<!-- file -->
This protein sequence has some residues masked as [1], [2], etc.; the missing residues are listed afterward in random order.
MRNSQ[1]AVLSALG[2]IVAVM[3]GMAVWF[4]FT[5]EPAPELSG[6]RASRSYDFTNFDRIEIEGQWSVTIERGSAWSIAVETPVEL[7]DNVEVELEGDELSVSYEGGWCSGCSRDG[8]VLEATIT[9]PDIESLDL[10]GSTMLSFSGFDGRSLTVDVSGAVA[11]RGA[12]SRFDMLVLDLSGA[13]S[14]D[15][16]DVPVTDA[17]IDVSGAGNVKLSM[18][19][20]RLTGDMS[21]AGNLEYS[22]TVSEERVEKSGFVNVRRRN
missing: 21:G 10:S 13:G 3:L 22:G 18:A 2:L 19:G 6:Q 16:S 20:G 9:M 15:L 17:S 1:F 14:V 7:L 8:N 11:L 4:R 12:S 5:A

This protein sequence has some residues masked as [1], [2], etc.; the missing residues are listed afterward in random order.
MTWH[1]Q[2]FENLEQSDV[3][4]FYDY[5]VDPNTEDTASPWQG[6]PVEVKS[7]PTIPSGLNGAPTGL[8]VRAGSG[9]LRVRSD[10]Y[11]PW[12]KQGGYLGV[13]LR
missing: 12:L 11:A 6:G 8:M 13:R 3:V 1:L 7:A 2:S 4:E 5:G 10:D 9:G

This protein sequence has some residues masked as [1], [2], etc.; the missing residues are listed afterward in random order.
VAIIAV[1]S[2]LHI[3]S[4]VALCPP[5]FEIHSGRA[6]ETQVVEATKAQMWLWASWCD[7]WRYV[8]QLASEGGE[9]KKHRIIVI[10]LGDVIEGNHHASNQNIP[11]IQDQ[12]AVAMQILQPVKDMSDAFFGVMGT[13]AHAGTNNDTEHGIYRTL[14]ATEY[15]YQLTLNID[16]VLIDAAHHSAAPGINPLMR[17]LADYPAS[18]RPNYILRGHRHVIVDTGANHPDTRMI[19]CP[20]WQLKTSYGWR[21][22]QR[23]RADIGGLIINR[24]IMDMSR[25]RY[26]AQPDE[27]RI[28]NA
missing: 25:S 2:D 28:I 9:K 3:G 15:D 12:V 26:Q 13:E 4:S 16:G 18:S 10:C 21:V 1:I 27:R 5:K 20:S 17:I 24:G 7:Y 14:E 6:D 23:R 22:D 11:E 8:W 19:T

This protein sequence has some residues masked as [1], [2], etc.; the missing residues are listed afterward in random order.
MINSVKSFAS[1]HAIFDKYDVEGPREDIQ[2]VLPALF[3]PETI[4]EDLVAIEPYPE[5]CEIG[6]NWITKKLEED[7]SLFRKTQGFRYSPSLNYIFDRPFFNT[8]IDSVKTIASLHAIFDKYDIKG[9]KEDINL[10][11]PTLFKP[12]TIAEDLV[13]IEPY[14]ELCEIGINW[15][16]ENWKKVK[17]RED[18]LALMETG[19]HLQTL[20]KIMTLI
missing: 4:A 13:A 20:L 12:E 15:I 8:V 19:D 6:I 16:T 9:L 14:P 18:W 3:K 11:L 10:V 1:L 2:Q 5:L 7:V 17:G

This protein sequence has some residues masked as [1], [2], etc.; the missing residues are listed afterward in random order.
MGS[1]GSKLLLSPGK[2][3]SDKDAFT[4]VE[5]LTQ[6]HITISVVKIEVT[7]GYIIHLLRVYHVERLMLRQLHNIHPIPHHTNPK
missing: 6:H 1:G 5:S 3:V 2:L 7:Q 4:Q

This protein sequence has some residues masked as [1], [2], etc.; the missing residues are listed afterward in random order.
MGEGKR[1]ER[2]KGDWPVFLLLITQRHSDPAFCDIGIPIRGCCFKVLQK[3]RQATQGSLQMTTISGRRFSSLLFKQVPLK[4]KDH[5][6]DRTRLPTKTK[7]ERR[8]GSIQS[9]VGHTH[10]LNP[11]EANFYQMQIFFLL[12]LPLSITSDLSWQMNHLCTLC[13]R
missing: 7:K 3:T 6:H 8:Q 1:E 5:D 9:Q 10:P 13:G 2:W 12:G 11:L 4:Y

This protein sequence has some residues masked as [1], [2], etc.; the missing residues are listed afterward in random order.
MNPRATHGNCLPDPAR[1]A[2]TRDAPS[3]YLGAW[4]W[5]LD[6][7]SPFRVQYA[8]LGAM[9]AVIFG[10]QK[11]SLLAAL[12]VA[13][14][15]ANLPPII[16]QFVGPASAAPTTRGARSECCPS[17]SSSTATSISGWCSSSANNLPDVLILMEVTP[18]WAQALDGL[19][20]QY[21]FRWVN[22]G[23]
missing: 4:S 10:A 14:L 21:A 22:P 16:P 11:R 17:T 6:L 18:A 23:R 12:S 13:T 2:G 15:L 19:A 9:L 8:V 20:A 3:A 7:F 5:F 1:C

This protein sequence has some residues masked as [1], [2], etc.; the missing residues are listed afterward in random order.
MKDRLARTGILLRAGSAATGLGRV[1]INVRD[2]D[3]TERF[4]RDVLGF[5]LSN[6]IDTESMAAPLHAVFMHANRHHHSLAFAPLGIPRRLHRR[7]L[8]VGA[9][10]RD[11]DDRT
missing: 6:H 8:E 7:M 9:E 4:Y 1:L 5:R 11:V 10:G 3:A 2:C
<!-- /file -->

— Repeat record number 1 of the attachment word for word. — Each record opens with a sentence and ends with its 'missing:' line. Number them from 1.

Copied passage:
This protein sequence has some residues masked as [1], [2], etc.; the missing residues are listed afterward in random order.
MRNSQ[1]AVLSALG[2]IVAVM[3]GMAVWF[4]FT[5]EPAPELSG[6]RASRSYDFTNFDRIEIEGQWSVTIERGSAWSIAVETPVEL[7]DNVEVELEGDELSVSYEGGWCSGCSRDG[8]VLEATIT[9]PDIESLDL[10]GSTMLSFSGFDGRSLTVDVSGAVA[11]RGA[12]SRFDMLVLDLSGA[13]S[14]D[15][16]DVPVTDA[17]IDVSGAGNVKLSM[18][19][20]RLTGDMS[21]AGNLEYS[22]TVSEERVEKSGFVNVRRRN
missing: 21:G 10:S 13:G 3:L 22:G 18:A 2:L 19:G 6:Q 16:S 20:G 9:M 15:L 17:S 1:F 14:V 7:L 8:N 11:L 4:R 12:S 5:A